Seven months ago, Port of Montreal longshore workers and their employers hit the snooze button on a labor dispute that culminated in a 12-day strike. With that August truce expiring Sunday morning — hours before union members overwhelmingly rejected a final contract offer — another disruption at Canada’s second-busiest port looks increasingly in the cards.
The longshore workers’ union, CUPE 375, said on Sunday that over 99% of members voted to reject a new contract from the Maritime Employers Association. While the longshoremen did not call a new strike, the vote points to a wide gape between the union and management.
“All the stakeholders know this would be an ugly, ugly mess,” said Corey Darbyson, director of Transport Dsquare, an intermodal trucking and logistics company that serves the port. “If a strike happens again, it’s a black eye for Canada, Quebec and the port.”
If a new strike goes ahead, it’s a safe bet that the Port of Halifax will be the location of choice for vessel diversions – as it occurred last year.
The port has seen a surge of incoming containers in the past week relative to Montreal, according to FreightWaves SONAR platform.
“What we’re seeing is increased activity like all ports are right now,” Halifax Port Authority spokesperson Lane Farguson told FreightWaves in an email. “It is very busy.”
Farguson said he wouldn’t link the activity to a potential strike in Montreal. The port and its partners are monitoring the situation closely, he said.
“Our focus is to ensure our regular services receive precedence and that cargo normally moving through Halifax will continue to do so with the efficiency and reliability we are known for,” Farguson wrote. “The Halifax Port Authority is working closely with our terminal operators and CN to ensure COVID-related cargo receives priority.”
CN better prepared for Montreal port strike this time around, executive says
Canadian National Railway (NYSE:CNI), which serves both ports, has been preparing for another strike.
“We learned some things last year — more freight wanted to come into Halifax — it created more expense for us,” CN Chief Operations Officer Rob Reilly at a JP Morgan investors conference on Tuesday. “We’ve learned from that and working with our customers. … We’ll be prepared to handle it much better.”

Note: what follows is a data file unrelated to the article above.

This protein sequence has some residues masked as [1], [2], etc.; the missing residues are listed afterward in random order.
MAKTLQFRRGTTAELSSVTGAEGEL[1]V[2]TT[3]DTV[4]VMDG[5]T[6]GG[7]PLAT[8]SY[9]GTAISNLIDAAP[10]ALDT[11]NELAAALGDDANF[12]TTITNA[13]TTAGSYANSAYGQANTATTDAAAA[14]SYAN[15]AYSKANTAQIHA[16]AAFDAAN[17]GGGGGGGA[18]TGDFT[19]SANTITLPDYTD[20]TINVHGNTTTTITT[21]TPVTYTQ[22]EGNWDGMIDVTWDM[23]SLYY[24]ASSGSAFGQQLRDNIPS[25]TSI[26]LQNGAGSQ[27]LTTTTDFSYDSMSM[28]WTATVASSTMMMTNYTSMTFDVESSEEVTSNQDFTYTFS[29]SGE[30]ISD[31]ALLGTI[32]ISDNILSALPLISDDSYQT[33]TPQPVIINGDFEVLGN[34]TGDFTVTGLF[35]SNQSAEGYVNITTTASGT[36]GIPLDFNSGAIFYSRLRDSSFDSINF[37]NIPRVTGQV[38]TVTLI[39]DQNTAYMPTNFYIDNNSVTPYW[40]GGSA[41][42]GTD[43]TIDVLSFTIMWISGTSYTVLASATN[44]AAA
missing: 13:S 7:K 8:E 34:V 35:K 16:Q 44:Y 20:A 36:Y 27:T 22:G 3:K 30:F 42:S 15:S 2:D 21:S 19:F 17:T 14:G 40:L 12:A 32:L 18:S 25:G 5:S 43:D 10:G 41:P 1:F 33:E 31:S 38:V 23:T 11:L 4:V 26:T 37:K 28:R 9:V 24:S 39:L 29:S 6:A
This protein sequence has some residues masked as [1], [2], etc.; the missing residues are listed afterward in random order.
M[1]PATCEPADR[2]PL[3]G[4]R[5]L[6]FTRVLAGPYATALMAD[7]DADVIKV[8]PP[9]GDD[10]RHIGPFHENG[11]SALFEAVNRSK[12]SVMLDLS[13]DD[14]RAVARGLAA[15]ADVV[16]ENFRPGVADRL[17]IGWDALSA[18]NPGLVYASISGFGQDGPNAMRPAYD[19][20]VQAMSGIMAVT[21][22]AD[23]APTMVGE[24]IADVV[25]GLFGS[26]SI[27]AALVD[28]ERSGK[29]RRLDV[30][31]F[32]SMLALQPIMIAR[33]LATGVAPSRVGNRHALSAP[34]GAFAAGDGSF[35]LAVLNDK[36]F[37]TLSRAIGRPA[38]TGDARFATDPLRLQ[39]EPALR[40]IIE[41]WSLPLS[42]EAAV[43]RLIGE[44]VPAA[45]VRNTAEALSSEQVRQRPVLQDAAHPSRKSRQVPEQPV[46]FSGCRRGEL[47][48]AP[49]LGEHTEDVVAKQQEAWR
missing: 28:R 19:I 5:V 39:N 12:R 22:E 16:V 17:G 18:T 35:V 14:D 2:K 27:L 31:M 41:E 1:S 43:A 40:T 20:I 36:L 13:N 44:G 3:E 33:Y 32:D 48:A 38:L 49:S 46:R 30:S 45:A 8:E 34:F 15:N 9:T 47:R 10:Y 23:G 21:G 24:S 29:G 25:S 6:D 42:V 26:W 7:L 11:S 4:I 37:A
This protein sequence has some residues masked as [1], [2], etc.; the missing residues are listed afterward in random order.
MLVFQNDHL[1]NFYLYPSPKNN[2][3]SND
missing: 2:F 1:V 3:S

At Transport DSquare, a small carrier with operations closely tied to the Port of Montreal, the company is ready to handle the spike in demand for containers coming in and out of Halifax. Since last year’s strike, the company has been making plans and has secured warehousing space in Halifax.
“We’re ready,” said Darbyson, DSquare’s director.
But noted that if a strike does go forward, there will be a clear loser: “BCOs are going to pay a bit more,” Darbyson said, referring to beneficial cargo owners.
Port, industry groups urge swift resolution
The Montreal Port Authority, meanwhile, has urged the longshore workers and MEA to reach an agreement. Over 20 container ships carrying 80,000 twenty-foot equivalent units (TEUs) were diverted to competing ports during the 2020 strike and other work stoppages, according to the port authority.
“A halt in port operations and the diversion of goods to competing and more distant ports have direct and serious repercussions for the economy of Greater Montreal, for Canadian businesses that depend on international trade and, ultimately, for the supply of goods and products to citizens,” the port authority said in a statement in February.
Canadian industry groups have warned of the potential impacts of another strike, urging Prime Minister Justin Trudeau’s government “to use all available resources to facilitate reconciliation” between the port employers and longshore workers.
“This is a precarious time for Canada as we slowly move towards economic recovery, and further labor disruptions present a direct threat to the health of Canadian businesses and their employees,” the Canadian Chamber of Commerce said in a statement Wednesday. “The livelihoods of tens of thousands of workers are at risk as a result of labor action, and supply chains simply cannot sustain further shutdowns.”
FreightWaves staff writer Joanna Marsh contributed to this report..